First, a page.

Bubble Company

Filed Under:
Dictionary Says

Definition of 'Bubble Company'


A company whose valuation greatly exceeds that suggested by its fundamentals. The first well-documented bubble company was the South Sea Company, which caused the South Sea Bubble in 1720. A bubble company arises when speculators continuously buy up the stock in expectation of increased future earnings. However, bubble company shares often become worthless once the speculative bubble bursts.
Investopedia Says

Investopedia explains 'Bubble Company'


One common characteristic of a bubble company is scandal. For example, during the dotcom bubble many internet-based firms traded at high multiples under the expectation of generating high levels of future growth. When earnings did not meet analysts' expectations, many firms began to cook the books in order to manipulate their bottom lines. Once the internet bubble burst, the individual bubble companies either went bankrupt or experienced massive drops in their share prices.

comments powered by Disqus
Hot Definitions
  1. Tech Street

    A term used in the financial markets and the press to refer to the technology sector. Companies like Intel, Microsoft, Apple and Dell are all considered to be part of Tech Street.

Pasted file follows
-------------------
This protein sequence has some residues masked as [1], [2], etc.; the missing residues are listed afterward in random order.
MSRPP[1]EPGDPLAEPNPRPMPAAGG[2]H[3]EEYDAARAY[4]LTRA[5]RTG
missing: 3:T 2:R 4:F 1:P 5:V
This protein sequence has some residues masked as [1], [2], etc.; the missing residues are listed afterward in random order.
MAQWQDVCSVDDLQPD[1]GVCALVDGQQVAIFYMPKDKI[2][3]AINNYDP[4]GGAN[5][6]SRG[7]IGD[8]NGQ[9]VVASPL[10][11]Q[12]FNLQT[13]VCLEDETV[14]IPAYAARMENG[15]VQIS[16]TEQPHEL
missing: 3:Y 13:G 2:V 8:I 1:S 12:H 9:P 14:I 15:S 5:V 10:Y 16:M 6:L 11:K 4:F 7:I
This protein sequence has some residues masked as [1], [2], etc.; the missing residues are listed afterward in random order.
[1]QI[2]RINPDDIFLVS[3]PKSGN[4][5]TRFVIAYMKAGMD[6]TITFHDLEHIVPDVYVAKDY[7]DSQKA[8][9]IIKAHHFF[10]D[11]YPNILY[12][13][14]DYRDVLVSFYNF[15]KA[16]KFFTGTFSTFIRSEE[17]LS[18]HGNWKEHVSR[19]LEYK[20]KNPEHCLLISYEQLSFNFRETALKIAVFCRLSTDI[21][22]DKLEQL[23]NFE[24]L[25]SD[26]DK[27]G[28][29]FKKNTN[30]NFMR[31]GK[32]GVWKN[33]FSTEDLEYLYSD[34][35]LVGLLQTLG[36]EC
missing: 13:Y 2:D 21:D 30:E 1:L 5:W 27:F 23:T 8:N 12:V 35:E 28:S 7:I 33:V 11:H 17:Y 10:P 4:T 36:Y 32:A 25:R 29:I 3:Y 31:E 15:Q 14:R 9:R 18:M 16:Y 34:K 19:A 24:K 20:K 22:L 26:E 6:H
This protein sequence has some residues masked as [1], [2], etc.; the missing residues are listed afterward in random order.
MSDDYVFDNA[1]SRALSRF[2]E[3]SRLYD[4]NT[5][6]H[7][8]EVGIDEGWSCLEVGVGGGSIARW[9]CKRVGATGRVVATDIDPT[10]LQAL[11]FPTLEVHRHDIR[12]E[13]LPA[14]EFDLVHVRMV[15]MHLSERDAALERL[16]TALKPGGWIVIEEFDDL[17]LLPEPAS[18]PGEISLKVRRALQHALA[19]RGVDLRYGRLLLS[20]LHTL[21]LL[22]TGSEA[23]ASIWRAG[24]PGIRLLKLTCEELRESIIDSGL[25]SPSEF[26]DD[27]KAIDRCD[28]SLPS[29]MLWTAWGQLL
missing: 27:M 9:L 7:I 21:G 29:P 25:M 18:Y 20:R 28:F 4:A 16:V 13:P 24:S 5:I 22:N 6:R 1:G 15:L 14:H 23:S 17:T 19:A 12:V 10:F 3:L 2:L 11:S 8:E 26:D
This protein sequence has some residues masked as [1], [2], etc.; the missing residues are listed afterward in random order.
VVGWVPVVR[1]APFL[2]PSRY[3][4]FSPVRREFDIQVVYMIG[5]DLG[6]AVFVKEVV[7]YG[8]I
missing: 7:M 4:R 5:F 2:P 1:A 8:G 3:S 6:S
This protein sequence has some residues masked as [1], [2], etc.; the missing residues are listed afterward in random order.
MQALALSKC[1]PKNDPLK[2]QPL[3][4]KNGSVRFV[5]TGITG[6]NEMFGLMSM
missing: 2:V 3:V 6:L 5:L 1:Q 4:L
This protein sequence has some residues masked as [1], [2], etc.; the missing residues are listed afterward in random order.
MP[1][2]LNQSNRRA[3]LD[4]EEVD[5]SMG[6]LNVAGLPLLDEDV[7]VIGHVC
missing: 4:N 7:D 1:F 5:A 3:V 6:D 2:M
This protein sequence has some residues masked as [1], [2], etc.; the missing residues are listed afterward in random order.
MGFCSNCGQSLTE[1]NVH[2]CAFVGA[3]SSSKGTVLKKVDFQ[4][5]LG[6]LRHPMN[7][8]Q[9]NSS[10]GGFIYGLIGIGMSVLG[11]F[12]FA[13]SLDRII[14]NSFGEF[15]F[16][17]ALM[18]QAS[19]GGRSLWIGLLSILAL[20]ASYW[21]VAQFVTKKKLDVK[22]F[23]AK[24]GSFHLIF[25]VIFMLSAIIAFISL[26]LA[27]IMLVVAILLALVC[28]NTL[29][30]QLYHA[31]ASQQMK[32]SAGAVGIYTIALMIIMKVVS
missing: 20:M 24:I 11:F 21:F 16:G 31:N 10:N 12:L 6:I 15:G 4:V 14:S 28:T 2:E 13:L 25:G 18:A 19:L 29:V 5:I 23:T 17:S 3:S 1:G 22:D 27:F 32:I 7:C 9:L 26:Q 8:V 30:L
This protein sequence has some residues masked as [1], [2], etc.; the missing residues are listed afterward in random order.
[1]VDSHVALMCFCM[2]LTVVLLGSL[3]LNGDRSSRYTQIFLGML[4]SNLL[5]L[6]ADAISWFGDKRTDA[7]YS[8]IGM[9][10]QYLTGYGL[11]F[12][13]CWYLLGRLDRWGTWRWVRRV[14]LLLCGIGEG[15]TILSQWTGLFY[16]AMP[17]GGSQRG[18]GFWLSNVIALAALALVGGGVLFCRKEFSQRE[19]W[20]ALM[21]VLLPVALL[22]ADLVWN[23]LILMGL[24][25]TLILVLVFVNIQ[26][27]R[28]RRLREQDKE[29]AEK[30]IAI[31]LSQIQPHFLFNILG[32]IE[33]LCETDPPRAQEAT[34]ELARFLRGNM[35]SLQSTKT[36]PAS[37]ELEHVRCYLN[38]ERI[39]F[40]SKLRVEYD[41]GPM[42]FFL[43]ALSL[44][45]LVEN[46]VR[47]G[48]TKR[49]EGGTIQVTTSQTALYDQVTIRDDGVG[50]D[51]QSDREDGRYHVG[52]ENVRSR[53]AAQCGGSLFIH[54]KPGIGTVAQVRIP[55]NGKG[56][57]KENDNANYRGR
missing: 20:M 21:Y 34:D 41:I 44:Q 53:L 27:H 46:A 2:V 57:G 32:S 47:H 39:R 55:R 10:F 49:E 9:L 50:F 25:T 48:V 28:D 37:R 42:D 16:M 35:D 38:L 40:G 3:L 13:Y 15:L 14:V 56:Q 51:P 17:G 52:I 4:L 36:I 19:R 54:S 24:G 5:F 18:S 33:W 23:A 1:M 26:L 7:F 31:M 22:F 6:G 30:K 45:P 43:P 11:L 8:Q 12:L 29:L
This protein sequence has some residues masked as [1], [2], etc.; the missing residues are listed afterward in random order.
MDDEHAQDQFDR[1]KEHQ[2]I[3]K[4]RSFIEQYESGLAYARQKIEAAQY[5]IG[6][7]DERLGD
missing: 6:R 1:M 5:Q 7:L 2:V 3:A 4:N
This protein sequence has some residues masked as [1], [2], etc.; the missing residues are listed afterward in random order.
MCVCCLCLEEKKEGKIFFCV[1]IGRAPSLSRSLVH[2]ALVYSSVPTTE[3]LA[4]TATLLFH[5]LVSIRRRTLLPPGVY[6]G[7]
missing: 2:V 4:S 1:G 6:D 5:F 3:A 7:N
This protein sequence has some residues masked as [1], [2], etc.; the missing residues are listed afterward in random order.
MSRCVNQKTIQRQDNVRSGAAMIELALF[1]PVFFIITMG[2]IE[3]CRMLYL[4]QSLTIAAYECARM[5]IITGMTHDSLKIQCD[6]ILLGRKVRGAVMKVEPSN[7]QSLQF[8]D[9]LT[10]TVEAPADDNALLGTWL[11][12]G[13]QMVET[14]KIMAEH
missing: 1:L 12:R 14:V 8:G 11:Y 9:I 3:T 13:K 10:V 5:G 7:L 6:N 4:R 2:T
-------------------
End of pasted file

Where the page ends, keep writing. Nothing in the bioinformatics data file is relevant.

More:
2. Momentum Investing

    An investment strategy that aims to capitalize on the continuance of existing trends in the market. The momentum investor believes that large increases in the price of a security will be followed by additional gains and vice versa for declining values.
  3. Momentum Investing

    An investment strategy that aims to capitalize on the continuance of existing trends in the market. The momentum investor believes that large increases in the price of a security will be followed by additional gains and vice versa for declining values.
  4. IPO ETF

    An exchange-traded fund that focuses on stocks that have recently held an initial public offering (IPO). The underlying indexes tracked by IPO ETFs vary from one fund manager to another, but index IPO ETFs are usually passively managed and contain equities that have recently been offered to the public.
  5. IPO ETF

    An exchange-traded fund that focuses on stocks that have recently held an initial public offering (IPO). The underlying indexes tracked by IPO ETFs vary from one fund manager to another, but index IPO ETFs are usually passively managed and contain equities that have recently been offered to the public.
  6. Maritime Law

    A body of laws, conventions and treaties that governs international private business or other matters involving ships, shipping or crimes occurring on open water.
Trading Center